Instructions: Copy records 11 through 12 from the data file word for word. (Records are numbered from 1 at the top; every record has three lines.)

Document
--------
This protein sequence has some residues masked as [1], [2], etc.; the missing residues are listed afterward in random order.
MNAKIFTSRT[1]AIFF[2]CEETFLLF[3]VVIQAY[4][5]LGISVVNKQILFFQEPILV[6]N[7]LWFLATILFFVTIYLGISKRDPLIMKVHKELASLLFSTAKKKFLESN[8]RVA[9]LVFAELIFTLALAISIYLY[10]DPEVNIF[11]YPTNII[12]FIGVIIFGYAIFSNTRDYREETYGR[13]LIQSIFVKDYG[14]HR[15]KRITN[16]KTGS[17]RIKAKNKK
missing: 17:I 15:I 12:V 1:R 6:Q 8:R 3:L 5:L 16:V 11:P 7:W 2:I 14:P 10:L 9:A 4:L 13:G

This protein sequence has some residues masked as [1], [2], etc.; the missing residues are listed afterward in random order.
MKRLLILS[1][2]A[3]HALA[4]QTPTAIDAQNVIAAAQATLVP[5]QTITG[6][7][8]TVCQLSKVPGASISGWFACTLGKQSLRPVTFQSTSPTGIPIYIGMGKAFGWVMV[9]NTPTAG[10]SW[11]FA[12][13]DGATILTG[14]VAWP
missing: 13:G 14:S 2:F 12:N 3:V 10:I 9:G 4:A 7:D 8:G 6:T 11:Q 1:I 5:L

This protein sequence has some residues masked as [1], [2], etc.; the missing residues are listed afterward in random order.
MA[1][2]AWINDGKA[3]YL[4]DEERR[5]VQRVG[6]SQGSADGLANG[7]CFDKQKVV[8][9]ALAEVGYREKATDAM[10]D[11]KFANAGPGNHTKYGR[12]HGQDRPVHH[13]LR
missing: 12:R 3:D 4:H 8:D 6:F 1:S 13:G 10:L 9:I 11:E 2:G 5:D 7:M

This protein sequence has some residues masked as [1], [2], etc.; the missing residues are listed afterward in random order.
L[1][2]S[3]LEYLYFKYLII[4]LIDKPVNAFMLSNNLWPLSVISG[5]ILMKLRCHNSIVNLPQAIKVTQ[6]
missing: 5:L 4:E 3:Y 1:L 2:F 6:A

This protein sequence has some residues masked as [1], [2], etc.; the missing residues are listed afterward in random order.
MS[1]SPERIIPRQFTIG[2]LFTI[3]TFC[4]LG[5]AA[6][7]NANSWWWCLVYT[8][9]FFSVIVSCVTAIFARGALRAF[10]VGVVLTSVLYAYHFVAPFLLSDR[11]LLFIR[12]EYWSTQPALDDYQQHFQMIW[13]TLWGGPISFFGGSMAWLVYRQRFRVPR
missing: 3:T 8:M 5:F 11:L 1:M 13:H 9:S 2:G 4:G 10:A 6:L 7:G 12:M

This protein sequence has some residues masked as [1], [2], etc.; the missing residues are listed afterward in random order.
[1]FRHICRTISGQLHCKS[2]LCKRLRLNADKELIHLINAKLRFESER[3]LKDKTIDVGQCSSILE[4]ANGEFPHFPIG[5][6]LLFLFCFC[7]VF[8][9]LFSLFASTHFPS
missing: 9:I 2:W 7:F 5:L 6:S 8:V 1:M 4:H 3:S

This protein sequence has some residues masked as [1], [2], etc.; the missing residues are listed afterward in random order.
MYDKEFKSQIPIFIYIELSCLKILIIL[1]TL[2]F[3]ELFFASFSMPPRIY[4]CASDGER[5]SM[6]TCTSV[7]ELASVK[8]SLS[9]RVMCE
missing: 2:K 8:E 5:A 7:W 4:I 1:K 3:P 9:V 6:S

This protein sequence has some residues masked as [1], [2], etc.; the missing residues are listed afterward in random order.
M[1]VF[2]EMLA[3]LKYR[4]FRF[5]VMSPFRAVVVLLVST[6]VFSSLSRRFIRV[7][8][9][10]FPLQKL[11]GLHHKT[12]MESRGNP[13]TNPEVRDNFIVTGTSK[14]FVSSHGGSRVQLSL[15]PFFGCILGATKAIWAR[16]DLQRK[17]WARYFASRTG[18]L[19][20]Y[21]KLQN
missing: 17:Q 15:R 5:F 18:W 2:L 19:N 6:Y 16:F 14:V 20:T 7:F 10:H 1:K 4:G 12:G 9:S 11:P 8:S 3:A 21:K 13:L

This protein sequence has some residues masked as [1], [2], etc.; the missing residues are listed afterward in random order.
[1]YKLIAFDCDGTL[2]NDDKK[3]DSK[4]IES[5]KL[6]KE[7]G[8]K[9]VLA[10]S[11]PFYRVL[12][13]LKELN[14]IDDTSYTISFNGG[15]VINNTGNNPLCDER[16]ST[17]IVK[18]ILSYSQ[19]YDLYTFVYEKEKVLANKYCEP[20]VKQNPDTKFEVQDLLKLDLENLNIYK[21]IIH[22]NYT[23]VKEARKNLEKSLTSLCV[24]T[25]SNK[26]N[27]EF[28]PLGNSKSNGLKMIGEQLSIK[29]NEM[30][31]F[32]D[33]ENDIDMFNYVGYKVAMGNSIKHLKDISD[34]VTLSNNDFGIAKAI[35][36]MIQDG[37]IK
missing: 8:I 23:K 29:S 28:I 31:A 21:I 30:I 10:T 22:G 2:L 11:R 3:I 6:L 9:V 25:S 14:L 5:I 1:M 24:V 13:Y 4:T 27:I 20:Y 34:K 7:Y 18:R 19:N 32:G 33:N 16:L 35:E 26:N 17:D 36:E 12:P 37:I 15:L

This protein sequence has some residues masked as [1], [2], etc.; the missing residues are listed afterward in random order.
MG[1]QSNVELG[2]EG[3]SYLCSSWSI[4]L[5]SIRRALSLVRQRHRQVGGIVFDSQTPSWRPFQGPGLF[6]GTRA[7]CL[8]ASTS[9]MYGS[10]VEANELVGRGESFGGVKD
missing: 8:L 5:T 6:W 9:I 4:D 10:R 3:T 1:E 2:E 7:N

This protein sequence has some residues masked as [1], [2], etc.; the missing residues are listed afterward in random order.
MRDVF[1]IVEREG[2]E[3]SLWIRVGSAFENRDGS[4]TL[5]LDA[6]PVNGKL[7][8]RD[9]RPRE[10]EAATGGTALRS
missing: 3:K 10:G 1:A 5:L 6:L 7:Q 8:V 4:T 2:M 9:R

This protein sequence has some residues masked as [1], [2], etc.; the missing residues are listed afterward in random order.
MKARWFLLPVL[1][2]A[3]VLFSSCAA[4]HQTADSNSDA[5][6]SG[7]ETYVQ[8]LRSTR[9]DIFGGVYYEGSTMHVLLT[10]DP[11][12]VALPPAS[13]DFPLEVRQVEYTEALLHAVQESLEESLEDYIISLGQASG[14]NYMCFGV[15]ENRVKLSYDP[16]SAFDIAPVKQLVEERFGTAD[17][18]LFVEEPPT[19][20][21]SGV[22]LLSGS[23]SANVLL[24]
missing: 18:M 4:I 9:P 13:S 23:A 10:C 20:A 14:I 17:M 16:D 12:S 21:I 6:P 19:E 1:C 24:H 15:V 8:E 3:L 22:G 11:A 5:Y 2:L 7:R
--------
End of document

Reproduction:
This protein sequence has some residues masked as [1], [2], etc.; the missing residues are listed afterward in random order.
MRDVF[1]IVEREG[2]E[3]SLWIRVGSAFENRDGS[4]TL[5]LDA[6]PVNGKL[7][8]RD[9]RPRE[10]EAATGGTALRS
missing: 3:K 10:G 1:A 5:L 6:L 7:Q 8:V 4:T 2:M 9:R

This protein sequence has some residues masked as [1], [2], etc.; the missing residues are listed afterward in random order.
MKARWFLLPVL[1][2]A[3]VLFSSCAA[4]HQTADSNSDA[5][6]SG[7]ETYVQ[8]LRSTR[9]DIFGGVYYEGSTMHVLLT[10]DP[11][12]VALPPAS[13]DFPLEVRQVEYTEALLHAVQESLEESLEDYIISLGQASG[14]NYMCFGV[15]ENRVKLSYDP[16]SAFDIAPVKQLVEERFGTAD[17][18]LFVEEPPT[19][20][21]SGV[22]LLSGS[23]SANVLL[24]
missing: 18:M 4:I 9:P 13:S 23:A 10:C 20:A 14:I 17:M 16:D 12:S 21:I 6:P 19:E 1:C 24:H 15:V 8:E 3:L 22:G 11:A 5:Y 2:L 7:R